Dollar volume from expat Filipinos posts surprise rise in February
MANILA, Philippines—The amount of dollars sent home by expatriate Filipinos rose in February, largely from an increase in remittances by land-based workers with long term contracts abroad, according to the Bangko Sentral ng Pilipinas (BSP) on Thursday (April 15).
The latest number exceeded by more than double the expectations of economists and market watchers, many of whom had expected the continuing pandemic to weigh down on the overseas job market which provides the country with foreign exchange that’s responsible for one-tenth of economic activity.
In a statement, the BSP said personal remittances from overseas Filipinos amounted to $2.761 billion in February 2021, higher by 5.3 percent than the $2.623 billion recorded in February 2020.
“The increase in personal remittances was attributed to the 7.8 percent growth in remittances from land-based workers with work contracts of one year or more to $2.152 billion from the $1.997 billion recorded in February 2020,” the regulator said.
Remittances from sea-based workers and land-based workers with work contracts of less than one year declined by 4.6 percent to $540 million from $566 million in 2020.
“We can expect remittance flows to remain positive in the coming months,” said Nicholas Mapa, ING Bank Manila senior economist, in an email to media.
He explained, however, that upside gains for remittances may be limited given the substantial drawdown in the stock of overseas Filipinos due to repatriation and recent shutdowns in their host countries.
Nonetheless, Mapa said expectations for modest positive growth for remittances will continue to be supportive of the peso’s value over the near term, especially with the economic recession weighing down on corporate demand for the dollar.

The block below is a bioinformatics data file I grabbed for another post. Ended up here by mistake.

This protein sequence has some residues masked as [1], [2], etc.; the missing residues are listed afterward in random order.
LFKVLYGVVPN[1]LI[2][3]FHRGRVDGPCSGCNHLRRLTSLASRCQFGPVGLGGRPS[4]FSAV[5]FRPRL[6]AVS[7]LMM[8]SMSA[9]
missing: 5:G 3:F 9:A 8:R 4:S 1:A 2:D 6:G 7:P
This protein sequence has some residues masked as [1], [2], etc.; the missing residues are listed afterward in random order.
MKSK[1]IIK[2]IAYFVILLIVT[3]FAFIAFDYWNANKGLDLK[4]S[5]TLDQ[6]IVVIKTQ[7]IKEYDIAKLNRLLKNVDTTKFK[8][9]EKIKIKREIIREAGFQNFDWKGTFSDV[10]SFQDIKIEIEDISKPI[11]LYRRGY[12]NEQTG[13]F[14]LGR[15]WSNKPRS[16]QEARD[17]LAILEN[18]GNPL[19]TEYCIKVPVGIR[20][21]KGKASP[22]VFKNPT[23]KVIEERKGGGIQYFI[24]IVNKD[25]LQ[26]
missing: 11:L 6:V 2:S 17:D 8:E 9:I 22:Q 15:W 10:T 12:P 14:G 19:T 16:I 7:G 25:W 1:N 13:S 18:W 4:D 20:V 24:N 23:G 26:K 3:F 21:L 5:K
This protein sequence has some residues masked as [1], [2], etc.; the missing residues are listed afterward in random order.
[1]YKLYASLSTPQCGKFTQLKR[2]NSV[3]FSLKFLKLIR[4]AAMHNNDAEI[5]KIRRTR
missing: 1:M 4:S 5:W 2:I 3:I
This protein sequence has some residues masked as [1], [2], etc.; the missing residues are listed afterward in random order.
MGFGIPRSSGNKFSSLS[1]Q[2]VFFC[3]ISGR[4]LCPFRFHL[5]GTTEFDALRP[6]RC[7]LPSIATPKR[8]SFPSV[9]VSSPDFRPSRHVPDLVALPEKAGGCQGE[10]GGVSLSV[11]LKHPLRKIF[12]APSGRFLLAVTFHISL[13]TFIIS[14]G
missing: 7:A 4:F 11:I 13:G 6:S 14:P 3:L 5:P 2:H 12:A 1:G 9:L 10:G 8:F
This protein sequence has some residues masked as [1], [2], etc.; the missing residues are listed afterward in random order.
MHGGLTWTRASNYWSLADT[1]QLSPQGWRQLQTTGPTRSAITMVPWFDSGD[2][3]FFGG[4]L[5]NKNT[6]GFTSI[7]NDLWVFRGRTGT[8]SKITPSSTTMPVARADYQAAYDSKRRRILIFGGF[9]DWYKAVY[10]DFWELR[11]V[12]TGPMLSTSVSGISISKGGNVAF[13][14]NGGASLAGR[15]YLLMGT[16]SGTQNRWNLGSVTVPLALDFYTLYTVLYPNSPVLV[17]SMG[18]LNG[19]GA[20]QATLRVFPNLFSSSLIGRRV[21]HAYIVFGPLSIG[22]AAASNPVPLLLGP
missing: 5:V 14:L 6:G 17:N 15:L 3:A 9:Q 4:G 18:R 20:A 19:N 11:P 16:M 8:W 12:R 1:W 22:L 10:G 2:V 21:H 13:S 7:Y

“In 2021, we expect remittance flows to adequately cover the more modest trade deficit, a development that should help lend appreciation pressure to the peso in the near term,” he said.
On a cumulative basis, remittances for the first two months of 2021 reached $5.655 billion, representing a 1.6 percent growth year-on-year from the $5.566 billion recorded in the comparable period in 2020. This was despite the slack in remittances recorded in January 2021.
Likewise, cash remittances from expatriate Filipinos coursed through banks rose by 5.1 percent to $2.477 billion in February 2021 from $2.358 billion in the comparable month a year ago.
In particular, cash remittances from land-based workers increased by 7.8 percent to $1.982 billion, while that of sea-based workers decreased by 4.6 percent to $495 million.
For the first two months of 2021, cash remittances amounted to $5.08 billion, an increase of 1.5 percent from $5 billion in the same period in 2020.
The growth in cash remittances for the first two months of 2021 emanated mainly from the United States, Malaysia, and Singapore. In terms of country sources, the US registered the highest share in overall remittances with 41 percent for the first two months, followed by Singapore, Saudi Arabia, Japan, the United Kingdom, the United Arab Emirates, Canada, Malaysia, Taiwan and Qatar. Combined remittances from these countries accounted for 78.3 percent of total remittances.
Subscribe to INQUIRER PLUS to get access to The Philippine Daily Inquirer & other 70+ titles, share up to 5 gadgets, listen to the news, download as early as 4am & share articles on social media. Call 896 6000.